About Birth and Breastfeeding Leadership Institute
The Birth and Breastfeeding Leadership Institute, created by Black Mothers’ Breastfeeding Association (BMBFA), is a pioneering model that builds community leadership at the intersection of racial equity and maternal-child-health with a special interest in birth and breastfeeding outcomes. In 2019, BMBFA received a three-year grant from the W.K. Kellogg Foundation to bring forth the vision of its Founding Executive Director, Kiddada Green, in providing support for emerging, evolving, and established leaders in maternal and child health.
The Birth & Breastfeeding Leadership Institute is led by a multidisciplinary national group of healthcare, public, community-based and private sector professionals, focused on improving the health and mortality of Black mothers and babies in the United States. The Institute uses a racial equity and systems change approach that focuses on the social ecological factors that influence birth and breastfeeding outcomes for Black families namely: individual, interpersonal, community/organizational, policy/macro-system, and socio-historical/socio-cultural context.
BMBFA recently published a white paper, Advancing Black Community-level Leadership for Birth & Breastfeeding, describing the significant importance of a virtual leadership institute designed and influenced by a cross-sectional team of Black leaders to activate community-level leadership to influence positive Black birth outcomes.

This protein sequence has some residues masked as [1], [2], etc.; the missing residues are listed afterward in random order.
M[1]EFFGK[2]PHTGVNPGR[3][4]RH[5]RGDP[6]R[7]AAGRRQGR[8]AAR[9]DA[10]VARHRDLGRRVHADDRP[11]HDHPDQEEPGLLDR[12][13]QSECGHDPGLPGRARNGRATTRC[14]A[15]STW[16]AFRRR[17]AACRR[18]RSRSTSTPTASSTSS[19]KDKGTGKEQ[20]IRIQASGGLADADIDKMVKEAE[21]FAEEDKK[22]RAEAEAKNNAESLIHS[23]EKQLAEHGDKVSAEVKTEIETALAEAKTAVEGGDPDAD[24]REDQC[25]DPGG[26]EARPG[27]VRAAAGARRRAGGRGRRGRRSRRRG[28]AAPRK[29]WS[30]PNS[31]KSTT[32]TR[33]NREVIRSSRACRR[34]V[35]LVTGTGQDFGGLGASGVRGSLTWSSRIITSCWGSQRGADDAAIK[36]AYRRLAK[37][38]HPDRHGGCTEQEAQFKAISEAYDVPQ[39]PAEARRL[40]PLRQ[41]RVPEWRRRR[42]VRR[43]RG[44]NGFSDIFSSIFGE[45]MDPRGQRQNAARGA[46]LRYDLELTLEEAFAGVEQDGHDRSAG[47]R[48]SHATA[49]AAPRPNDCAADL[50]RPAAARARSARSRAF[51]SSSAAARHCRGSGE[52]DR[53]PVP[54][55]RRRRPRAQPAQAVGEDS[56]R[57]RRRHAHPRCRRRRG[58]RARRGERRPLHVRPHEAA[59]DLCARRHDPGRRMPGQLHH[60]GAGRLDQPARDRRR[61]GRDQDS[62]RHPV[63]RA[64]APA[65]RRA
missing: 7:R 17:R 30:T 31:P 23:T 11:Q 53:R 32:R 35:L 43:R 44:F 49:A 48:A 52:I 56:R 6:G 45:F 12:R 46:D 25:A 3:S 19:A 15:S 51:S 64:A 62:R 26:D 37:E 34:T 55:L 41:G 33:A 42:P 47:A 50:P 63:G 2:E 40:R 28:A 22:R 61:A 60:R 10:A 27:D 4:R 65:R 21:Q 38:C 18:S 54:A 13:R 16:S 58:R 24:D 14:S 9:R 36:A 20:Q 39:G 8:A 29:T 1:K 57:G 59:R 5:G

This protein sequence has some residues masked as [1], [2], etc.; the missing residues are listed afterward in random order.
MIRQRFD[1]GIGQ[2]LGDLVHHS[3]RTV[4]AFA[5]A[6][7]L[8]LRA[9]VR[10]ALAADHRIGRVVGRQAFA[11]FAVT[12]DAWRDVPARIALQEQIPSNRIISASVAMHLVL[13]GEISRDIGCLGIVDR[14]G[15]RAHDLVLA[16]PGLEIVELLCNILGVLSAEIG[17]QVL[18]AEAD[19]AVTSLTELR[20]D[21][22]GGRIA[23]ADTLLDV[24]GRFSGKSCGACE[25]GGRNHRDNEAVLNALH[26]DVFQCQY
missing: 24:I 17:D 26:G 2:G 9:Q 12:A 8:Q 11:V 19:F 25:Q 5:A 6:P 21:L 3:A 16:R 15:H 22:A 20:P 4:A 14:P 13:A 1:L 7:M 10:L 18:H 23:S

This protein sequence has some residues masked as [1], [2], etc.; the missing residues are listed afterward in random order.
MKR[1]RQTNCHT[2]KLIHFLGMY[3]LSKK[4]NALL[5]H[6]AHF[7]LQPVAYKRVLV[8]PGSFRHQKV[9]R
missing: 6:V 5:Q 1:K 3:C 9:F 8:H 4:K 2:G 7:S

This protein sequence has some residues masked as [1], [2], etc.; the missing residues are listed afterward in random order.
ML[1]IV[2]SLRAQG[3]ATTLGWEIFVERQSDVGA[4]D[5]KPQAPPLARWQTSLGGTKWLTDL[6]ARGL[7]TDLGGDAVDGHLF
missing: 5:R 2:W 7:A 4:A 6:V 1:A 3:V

Impact of COVID-19 on Black Breastfeeding and Lactation
COVID-19 has forced the disruption or discontinuation of evidence-based interventions for Black breastfeeding support, including those recommended in the Surgeon General's Call To Action, such as peer-led support and community-based interventions. Studies show that breastfeeding is the first preventative medicine. Breastfeeding is also the safest and most reliable form of infant feeding during a crisis. This pandemic is devastating Black communities, leaving community organizations stretched for both human and economic resources. The burden of providing breastfeeding education, promotion and lactation support is necessarily shifting to online spaces through groups as well as healthcare providers. Now, more than ever before, it is critical that Black communities be equipped with the leadership needed to repair the harms to breastfeeding norms among Black families, regain momentum in reducing racial disparities and to, ultimately, meet the goals of Healthy People 2020: 81.9% breastfeeding initiation and 60.6% duration at 6 months.